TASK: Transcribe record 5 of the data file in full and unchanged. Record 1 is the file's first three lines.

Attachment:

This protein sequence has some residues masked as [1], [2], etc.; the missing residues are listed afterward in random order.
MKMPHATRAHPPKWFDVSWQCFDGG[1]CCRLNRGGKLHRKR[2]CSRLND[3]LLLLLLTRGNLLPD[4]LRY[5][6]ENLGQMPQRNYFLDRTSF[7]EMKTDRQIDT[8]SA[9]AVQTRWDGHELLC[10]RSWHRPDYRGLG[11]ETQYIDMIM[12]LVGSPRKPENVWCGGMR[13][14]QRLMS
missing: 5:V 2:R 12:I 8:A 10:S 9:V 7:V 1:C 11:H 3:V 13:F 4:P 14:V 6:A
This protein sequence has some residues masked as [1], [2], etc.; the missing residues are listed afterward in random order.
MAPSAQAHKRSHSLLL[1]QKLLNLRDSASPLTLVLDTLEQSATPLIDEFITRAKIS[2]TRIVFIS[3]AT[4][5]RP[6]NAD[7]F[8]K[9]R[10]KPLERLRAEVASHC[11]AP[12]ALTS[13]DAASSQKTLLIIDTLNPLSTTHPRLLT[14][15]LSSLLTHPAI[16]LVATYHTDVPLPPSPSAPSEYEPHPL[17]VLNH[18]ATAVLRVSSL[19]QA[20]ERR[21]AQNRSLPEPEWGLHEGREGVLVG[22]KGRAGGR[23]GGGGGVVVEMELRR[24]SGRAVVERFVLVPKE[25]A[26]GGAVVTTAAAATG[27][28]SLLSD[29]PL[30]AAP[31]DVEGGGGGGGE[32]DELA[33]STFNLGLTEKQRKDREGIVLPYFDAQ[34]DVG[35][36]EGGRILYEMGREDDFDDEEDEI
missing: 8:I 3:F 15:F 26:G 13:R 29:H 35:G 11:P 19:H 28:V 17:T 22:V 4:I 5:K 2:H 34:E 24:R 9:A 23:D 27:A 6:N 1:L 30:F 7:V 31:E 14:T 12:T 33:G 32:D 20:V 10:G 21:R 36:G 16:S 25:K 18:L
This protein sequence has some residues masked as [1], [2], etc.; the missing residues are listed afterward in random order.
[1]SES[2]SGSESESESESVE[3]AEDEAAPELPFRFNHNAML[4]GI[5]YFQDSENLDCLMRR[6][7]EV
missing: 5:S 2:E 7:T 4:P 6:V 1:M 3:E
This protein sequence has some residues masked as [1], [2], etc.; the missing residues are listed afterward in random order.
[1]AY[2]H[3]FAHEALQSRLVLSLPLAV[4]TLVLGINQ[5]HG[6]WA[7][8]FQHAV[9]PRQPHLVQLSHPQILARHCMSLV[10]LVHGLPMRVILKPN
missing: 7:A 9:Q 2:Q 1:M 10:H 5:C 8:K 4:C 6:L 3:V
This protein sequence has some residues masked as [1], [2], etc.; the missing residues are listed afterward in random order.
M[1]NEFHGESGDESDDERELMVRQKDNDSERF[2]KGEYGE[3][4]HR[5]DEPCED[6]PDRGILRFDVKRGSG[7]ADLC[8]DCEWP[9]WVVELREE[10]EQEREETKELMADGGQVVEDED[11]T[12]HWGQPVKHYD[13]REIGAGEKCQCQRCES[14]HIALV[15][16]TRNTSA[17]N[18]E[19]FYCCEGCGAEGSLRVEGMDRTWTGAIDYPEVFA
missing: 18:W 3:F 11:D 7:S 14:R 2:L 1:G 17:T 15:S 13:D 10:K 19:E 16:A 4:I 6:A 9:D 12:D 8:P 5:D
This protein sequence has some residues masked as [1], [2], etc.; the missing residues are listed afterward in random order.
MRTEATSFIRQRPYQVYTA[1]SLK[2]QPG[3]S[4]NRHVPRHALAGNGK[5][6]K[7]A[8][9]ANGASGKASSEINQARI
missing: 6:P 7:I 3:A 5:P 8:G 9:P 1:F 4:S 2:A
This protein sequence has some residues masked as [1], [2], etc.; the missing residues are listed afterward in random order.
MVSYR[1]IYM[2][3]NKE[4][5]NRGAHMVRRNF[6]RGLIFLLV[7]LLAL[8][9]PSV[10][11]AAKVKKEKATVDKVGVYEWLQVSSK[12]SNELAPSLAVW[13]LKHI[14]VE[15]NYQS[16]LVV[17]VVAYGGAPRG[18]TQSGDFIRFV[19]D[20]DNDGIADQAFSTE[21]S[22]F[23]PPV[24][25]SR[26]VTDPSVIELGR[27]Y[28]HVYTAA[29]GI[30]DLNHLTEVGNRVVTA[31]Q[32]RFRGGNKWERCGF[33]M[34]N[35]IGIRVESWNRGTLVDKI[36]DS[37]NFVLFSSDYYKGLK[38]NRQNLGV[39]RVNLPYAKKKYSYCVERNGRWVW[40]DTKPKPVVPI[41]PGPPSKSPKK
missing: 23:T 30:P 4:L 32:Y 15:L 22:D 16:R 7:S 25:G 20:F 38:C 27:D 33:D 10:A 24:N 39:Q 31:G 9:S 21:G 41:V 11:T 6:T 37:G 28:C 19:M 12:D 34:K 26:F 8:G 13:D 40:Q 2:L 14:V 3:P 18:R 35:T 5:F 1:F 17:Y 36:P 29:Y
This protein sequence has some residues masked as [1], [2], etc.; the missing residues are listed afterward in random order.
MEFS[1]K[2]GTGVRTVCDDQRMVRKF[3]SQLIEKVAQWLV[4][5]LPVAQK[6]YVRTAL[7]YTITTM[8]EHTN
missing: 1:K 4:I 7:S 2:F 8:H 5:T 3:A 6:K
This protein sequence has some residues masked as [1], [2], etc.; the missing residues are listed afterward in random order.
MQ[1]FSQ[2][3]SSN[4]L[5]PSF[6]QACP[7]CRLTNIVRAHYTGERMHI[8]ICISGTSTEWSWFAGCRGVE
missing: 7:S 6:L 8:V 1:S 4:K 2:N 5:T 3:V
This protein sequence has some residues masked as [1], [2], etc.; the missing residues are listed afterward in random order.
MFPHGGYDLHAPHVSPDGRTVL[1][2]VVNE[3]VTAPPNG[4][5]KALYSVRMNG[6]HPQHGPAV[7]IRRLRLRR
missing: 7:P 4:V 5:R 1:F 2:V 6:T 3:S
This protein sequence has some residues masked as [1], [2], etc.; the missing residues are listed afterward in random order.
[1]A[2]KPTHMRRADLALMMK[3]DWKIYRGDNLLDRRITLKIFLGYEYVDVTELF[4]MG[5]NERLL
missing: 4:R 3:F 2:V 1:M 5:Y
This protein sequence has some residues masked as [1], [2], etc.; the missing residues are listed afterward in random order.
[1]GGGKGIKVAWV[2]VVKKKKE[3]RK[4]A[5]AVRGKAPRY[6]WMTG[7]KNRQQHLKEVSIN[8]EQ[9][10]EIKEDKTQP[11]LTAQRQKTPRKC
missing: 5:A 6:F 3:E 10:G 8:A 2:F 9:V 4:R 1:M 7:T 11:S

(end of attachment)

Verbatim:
This protein sequence has some residues masked as [1], [2], etc.; the missing residues are listed afterward in random order.
M[1]NEFHGESGDESDDERELMVRQKDNDSERF[2]KGEYGE[3][4]HR[5]DEPCED[6]PDRGILRFDVKRGSG[7]ADLC[8]DCEWP[9]WVVELREE[10]EQEREETKELMADGGQVVEDED[11]T[12]HWGQPVKHYD[13]REIGAGEKCQCQRCES[14]HIALV[15][16]TRNTSA[17]N[18]E[19]FYCCEGCGAEGSLRVEGMDRTWTGAIDYPEVFA
missing: 18:W 3:F 11:D 7:S 14:R 2:L 1:G 17:T 15:S 13:D 10:K 19:E 16:A 4:I 6:A 9:D 12:D 8:P 5:D